For the interior we chose to add vintage style automotive carpeting in grey with a black padded sidewall upholstery. We refinished the sidecar seats and armrests in the same burgundy leather as the saddlebags, solo seat, and battery cover on the motorcycle. With regard to electrics, we added auxiliary fog lights, and a marker light to the front of the sidecar as well as an amazing old vintage horn that can be operated in tandem with the motorcycle horn by either the rider or monkey. In addition to the horn, the custom aluminum sidecar dash featured toggle switches for the auxiliary lights, interior map lights, and a cigarette lighter charging unit. Additional custom options that the customer requested, included a hand-operated scrolling map holder which we sourced from and an engraved fuel cap featuring the customer’s “Flying Dutchman” logo. Despite the rush, we had a good deal of fun with the design and fabrication of the bike, and it turned out beautifully--just not ready for a cross-country trip...
In the end, if there was a mistake it was certainly ours in allowing one of our 50cc Halcyons to be selected as a candidate for such a journey, especially with a sidecar. We did not have the foresight to see that we would be the one to lose the most from the film. While the documentary spends little time on the Janus and the strength of the story lies in the character of Daryl and Jon’s desire to create a perfect bonding experience, it proved for us to be nothing more than a great way to immortalize a naive decision on our part.
We regret that our customers, present and future, are shown this representation of our motorcycles. We regret that a custom request, born on the whim of someone who knows intimately the effect of negative press on a small company, affects the way our rigorously tested production motorcycles are viewed. On the positive side, it was an early lesson in never releasing a design or prototype without thorough testing. Needless to say, our testing since this has bordered on obsessive.
July 11, 2018
Over the Sierras and Across the Great Deserts
On Monday May 26th, I woke up at 5:00am with all but my riding gear packed and ready to go in the panniers. My riding gear consisted of a two-piece armored textile suit, under which I wore my LDComfort base layers. A dual-sport helmet, riding boots, armored gloves, and a Camelback hydration system, with a hi-viz yellow vest completed what I actually carried on me while I rode.
I left the motel around 6:00am, fueled up, and set my trip meter, and headed east towards Sacramento. The odometer on the bike read 1,402 miles. I noted this and decided, in the interest of time, to head up over the Sierra Nevadas on interstate 80 as all other routes would take too long to allow me to realistically reach our rendezvous point in Wells, Nevada with any time to sleep. The first few miles were familiar to me as I had already covered them on my way into San Francisco, but this time rather than heading across the Bay Bridge, I continued on through Oakland, Berkeley, Richmond, and on through Vellejo. The early morning sun felt wonderful as the fog lifted off the bay and I began to ride through rolling brown hills with the patchwork of green agricultural fields on my way up to Sacramento. I quickly found that the bike with the modified gearing would just top 60 miles per hour, but that the rpms were smooth and even. Aware that a consistent ride pace would be key to successful long distance “ride craft”, I was happy to maintain these lower rpms, which in turn would mean less vibration and wear on the bike.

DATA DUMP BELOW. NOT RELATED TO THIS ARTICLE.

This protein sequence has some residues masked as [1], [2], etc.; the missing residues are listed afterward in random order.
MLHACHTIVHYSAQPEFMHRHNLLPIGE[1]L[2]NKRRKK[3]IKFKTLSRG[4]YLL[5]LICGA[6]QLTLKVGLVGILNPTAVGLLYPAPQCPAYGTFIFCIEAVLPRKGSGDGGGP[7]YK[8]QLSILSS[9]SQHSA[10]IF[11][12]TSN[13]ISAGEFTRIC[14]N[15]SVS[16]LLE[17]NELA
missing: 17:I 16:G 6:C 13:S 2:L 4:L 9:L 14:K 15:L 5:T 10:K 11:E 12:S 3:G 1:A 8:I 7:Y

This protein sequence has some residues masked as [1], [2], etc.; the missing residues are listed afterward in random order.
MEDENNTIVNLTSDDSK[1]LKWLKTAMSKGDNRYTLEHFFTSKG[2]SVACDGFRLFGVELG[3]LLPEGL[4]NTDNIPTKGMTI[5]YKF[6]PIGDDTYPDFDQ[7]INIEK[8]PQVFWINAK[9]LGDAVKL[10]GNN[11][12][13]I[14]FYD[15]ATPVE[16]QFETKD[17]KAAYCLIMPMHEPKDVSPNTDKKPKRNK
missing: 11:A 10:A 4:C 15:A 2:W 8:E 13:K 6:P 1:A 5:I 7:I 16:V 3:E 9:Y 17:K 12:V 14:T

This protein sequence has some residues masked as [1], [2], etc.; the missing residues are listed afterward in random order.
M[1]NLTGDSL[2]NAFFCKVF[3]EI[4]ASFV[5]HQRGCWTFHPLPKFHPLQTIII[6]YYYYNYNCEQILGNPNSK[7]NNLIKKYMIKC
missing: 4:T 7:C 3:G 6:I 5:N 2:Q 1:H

Just short of Sacramento, I felt the bike give a sputter and shut off. As I pulled to the side of the highway, I checked my trip meter which showed 90 miles—I had established my fuel range! During our emissions certification process, the EPA assigned the engine and drivetrain on all three Janus models a fuel economy of 77 miles per gallon. Just like all vehicles, this number represents the fuel economy at the most efficient speeds, which in our case range from 45 to 55 miles per hour. Anecdotal evidence from our owners has shown the average operational fuel economy to be around 60 miles per gallon. In my case, with sustained interstate speeds, I averaged around 50 miles per gallon for most of the trip, although that figure did improve as I descended the Rockies toward the Midwest. Comfortable with the knowledge of my spare fuel, I unlocked the Rotopax fuel can, and emptied its one gallon into the main tank which got me down the road to an easily accessible gas station. While I was filling up, Tim Masterson gave me a call to check in and see how I was doing. My Spotwalla tracker was working and he and Cliff, the ride master, were able to see exactly where I was.